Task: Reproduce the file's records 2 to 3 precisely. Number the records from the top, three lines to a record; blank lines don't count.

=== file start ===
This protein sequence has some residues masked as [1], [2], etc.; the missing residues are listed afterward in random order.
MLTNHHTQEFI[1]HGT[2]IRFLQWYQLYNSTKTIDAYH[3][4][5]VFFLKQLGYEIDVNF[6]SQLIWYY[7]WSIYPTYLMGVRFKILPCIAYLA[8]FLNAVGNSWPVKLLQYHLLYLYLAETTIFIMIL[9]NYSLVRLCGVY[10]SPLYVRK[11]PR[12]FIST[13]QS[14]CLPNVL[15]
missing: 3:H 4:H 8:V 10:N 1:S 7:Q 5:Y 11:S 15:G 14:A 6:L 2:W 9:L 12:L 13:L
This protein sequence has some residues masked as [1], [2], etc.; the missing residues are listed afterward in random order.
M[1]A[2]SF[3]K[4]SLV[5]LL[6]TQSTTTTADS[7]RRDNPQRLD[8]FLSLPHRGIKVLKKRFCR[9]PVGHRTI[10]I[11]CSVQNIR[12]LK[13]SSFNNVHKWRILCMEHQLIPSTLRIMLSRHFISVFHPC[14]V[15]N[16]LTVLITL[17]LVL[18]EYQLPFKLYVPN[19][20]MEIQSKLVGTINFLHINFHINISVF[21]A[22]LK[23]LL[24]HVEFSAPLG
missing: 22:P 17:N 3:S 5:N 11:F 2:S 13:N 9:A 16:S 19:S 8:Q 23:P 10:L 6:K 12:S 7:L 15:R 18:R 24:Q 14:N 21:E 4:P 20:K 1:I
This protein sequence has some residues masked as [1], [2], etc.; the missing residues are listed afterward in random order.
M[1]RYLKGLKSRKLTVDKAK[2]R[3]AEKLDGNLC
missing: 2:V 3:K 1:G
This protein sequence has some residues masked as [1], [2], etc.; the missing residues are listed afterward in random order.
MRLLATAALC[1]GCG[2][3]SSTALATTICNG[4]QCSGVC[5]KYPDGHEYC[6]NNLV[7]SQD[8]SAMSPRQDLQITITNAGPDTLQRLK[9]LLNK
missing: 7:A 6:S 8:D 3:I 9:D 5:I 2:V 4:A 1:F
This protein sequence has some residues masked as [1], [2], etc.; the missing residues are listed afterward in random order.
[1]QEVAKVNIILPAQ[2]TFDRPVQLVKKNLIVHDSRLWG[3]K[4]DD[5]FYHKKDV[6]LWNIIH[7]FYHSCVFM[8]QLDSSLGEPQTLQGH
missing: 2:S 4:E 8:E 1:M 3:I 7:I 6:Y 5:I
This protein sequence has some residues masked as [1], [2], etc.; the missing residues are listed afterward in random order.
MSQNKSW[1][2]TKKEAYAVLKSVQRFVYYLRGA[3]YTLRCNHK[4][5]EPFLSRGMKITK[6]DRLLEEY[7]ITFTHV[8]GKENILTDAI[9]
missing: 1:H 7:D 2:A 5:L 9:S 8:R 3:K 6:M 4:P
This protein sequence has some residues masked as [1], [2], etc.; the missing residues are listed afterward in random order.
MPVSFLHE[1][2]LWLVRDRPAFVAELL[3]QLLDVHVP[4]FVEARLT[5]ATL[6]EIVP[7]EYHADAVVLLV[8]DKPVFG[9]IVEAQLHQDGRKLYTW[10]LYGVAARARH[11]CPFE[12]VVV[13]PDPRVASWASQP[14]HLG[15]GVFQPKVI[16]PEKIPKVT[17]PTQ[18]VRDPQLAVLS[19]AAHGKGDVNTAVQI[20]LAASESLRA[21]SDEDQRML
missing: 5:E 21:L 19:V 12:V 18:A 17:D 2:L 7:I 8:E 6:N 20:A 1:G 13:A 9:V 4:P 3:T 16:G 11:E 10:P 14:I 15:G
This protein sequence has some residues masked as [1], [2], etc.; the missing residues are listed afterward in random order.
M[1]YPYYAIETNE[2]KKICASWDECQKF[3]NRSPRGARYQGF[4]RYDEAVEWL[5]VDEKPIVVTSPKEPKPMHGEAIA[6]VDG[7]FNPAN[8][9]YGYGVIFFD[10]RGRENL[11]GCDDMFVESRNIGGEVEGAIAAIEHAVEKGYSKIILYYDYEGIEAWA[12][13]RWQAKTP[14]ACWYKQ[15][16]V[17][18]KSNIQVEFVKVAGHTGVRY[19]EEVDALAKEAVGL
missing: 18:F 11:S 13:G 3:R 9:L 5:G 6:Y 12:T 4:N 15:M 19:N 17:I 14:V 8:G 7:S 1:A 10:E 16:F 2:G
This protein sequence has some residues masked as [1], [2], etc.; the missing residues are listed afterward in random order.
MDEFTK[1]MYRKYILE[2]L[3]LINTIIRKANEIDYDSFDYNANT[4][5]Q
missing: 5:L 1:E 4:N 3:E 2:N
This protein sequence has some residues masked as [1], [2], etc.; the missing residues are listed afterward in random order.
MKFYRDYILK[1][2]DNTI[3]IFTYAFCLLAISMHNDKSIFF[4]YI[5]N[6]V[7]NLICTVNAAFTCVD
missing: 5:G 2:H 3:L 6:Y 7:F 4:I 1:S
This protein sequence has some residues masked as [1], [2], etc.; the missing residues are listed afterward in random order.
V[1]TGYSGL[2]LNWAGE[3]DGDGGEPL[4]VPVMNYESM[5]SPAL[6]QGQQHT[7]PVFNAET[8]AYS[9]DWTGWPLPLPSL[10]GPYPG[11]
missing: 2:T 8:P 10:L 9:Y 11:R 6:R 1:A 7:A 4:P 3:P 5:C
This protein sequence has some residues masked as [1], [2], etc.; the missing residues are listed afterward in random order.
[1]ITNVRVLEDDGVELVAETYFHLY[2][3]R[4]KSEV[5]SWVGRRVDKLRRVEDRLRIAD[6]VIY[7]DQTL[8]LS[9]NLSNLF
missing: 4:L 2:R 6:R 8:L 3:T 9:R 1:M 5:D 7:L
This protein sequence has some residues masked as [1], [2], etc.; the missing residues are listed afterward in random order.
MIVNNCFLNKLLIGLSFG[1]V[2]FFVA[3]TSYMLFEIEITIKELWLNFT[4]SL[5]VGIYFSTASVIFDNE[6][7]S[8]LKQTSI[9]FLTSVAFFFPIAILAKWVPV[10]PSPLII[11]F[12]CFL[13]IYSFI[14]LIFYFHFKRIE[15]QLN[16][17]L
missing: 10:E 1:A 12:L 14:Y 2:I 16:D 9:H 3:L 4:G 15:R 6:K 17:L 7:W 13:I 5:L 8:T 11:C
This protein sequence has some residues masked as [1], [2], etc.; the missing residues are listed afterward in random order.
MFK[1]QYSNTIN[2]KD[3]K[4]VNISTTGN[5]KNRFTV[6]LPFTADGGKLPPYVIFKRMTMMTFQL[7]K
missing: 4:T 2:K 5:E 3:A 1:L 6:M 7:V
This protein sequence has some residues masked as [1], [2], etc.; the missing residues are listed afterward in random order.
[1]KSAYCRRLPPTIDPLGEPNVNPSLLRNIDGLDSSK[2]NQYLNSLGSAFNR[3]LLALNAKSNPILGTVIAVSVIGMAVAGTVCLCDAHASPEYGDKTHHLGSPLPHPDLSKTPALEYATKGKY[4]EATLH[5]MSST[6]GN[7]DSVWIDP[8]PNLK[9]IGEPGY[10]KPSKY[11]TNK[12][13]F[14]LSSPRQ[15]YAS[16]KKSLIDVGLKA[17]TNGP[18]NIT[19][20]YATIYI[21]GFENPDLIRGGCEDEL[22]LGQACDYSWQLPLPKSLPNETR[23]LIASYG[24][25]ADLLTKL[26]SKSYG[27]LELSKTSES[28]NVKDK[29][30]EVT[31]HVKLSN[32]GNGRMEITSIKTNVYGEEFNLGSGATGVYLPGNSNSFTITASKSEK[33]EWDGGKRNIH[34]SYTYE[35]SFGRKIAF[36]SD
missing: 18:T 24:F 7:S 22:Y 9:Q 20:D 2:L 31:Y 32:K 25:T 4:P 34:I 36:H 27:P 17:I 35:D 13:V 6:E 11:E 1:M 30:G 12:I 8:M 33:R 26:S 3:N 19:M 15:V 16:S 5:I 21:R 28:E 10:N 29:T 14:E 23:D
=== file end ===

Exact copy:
This protein sequence has some residues masked as [1], [2], etc.; the missing residues are listed afterward in random order.
M[1]A[2]SF[3]K[4]SLV[5]LL[6]TQSTTTTADS[7]RRDNPQRLD[8]FLSLPHRGIKVLKKRFCR[9]PVGHRTI[10]I[11]CSVQNIR[12]LK[13]SSFNNVHKWRILCMEHQLIPSTLRIMLSRHFISVFHPC[14]V[15]N[16]LTVLITL[17]LVL[18]EYQLPFKLYVPN[19][20]MEIQSKLVGTINFLHINFHINISVF[21]A[22]LK[23]LL[24]HVEFSAPLG
missing: 22:P 17:N 3:S 5:N 11:F 2:S 13:N 9:A 16:S 19:S 8:Q 23:P 10:L 6:K 12:S 7:L 15:R 18:R 24:Q 14:N 21:E 4:P 20:K 1:I
This protein sequence has some residues masked as [1], [2], etc.; the missing residues are listed afterward in random order.
M[1]RYLKGLKSRKLTVDKAK[2]R[3]AEKLDGNLC
missing: 2:V 3:K 1:G